LOG OF THE S.S. THE MRS. UNGUENTINE by Stanley G. Crawford

LOG OF THE S.S. THE MRS. UNGUENTINE

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KIRKUS REVIEW

Here we go on another magical mystery tour in Crawford's own mellow submarine, which here is a luxuriant barge of garbage on which a veritable Eden has burgeoned over the years of the Unguentine union. Husband Unguentine deals in wondrous inventions, while Mrs. U. spins small sails, helps construct and clean the shimmering dome of glass. Giant trees (all with names) tower and flower; fruits and birds, vegetables and tiny creatures blossom and multiply; goats gambol and hens lay on and on. There is a brief interval where Mrs. U. persuades Mr. U. to give her the child who swims away at the age of five. The U's usually correspond by notes, the seasons are regulated and arranged and except for some early years of shoreside orgies, contraband running and banquets, the barge has never been near land. Years pass and then abruptly Unguentine chops down all those trees with names, constructs mechanical trees from their bodies, and alas, ruin and the disappearance of Unguentine are to follow. . . . A multiple-purpose allegory (of a marriage; of civilization's suicidal downdrift; of the voyage of the anima) with amusing concepts and happenings to help it levitate.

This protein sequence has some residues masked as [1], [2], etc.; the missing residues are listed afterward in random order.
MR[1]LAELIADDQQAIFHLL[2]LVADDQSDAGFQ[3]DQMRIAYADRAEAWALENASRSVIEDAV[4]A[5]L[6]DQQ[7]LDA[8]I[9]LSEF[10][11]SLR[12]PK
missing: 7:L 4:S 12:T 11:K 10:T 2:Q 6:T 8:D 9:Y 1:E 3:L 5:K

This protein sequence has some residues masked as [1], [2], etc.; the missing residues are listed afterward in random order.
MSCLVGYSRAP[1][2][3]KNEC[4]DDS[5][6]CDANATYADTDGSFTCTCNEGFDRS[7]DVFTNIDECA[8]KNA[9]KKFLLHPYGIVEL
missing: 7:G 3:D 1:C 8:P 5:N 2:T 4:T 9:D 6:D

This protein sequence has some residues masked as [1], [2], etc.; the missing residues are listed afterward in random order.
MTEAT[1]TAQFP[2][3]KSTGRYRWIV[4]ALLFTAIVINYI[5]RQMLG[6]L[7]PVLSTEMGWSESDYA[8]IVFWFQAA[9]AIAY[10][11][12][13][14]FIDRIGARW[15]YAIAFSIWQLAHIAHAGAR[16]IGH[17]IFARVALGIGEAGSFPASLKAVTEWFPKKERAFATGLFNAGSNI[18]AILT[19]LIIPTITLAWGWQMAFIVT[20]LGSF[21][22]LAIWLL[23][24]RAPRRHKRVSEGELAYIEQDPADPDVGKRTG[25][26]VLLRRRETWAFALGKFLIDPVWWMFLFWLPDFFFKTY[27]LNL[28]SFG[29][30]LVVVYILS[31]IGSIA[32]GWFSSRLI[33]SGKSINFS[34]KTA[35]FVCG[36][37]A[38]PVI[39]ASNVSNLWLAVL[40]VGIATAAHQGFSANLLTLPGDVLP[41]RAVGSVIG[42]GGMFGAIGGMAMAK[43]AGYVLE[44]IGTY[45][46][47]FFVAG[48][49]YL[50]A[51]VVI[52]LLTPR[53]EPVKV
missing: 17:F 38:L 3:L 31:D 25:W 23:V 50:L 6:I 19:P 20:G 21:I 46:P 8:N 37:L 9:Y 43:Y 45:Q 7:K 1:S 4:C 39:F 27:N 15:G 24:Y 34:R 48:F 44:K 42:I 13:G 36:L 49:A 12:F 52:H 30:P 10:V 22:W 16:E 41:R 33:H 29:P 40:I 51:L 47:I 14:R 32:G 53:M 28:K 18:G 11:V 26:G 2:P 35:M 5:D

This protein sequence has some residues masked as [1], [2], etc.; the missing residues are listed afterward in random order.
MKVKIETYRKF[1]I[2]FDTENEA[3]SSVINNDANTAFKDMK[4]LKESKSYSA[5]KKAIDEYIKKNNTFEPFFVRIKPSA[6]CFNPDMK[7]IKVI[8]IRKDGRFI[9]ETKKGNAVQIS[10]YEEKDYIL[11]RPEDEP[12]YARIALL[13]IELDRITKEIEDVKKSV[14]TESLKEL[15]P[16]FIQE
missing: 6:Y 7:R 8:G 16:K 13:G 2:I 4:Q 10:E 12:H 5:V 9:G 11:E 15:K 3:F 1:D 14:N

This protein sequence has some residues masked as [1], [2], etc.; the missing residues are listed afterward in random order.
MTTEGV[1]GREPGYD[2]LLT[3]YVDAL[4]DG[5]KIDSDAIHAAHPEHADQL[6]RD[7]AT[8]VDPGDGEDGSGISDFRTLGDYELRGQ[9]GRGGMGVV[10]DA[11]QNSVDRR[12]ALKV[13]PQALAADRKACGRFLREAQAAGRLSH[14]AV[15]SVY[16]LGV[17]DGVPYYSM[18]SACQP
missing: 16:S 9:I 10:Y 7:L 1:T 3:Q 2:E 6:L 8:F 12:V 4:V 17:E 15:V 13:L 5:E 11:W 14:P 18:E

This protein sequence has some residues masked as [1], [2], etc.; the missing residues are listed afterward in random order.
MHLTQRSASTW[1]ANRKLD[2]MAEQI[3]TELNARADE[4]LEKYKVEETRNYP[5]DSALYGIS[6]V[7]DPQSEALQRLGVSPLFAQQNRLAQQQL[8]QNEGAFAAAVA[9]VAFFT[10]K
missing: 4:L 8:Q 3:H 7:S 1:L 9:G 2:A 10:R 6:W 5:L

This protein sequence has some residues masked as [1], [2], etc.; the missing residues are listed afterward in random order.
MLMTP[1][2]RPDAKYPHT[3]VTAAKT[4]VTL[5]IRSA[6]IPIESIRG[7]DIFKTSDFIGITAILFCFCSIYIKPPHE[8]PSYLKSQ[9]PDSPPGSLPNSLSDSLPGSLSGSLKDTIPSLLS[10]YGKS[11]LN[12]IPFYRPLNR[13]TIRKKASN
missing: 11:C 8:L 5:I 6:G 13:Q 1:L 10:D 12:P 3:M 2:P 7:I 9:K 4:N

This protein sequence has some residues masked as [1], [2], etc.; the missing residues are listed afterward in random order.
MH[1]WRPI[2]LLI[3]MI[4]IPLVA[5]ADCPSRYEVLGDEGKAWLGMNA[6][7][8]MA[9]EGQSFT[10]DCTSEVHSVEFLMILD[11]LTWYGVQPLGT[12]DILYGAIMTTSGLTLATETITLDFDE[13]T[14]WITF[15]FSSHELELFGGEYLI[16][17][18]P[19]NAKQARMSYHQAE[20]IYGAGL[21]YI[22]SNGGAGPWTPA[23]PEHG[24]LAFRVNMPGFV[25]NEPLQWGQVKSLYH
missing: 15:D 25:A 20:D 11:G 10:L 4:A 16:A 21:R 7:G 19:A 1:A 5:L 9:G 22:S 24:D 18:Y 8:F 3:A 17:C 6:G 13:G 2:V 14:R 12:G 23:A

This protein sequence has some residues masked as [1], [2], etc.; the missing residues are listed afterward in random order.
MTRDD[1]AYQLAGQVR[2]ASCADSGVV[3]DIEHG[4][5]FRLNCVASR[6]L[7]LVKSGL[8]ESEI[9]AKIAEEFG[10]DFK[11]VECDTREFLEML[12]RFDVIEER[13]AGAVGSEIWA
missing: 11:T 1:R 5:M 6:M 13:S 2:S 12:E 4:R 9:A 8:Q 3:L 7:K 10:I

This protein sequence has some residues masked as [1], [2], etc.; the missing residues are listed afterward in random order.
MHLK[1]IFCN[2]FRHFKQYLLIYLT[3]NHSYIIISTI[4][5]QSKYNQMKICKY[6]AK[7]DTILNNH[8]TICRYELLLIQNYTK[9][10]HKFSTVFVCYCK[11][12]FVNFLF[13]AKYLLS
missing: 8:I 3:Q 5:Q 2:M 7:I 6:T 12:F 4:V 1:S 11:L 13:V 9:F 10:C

Pub Date: Aug. 1st, 1972
Publisher: Knopf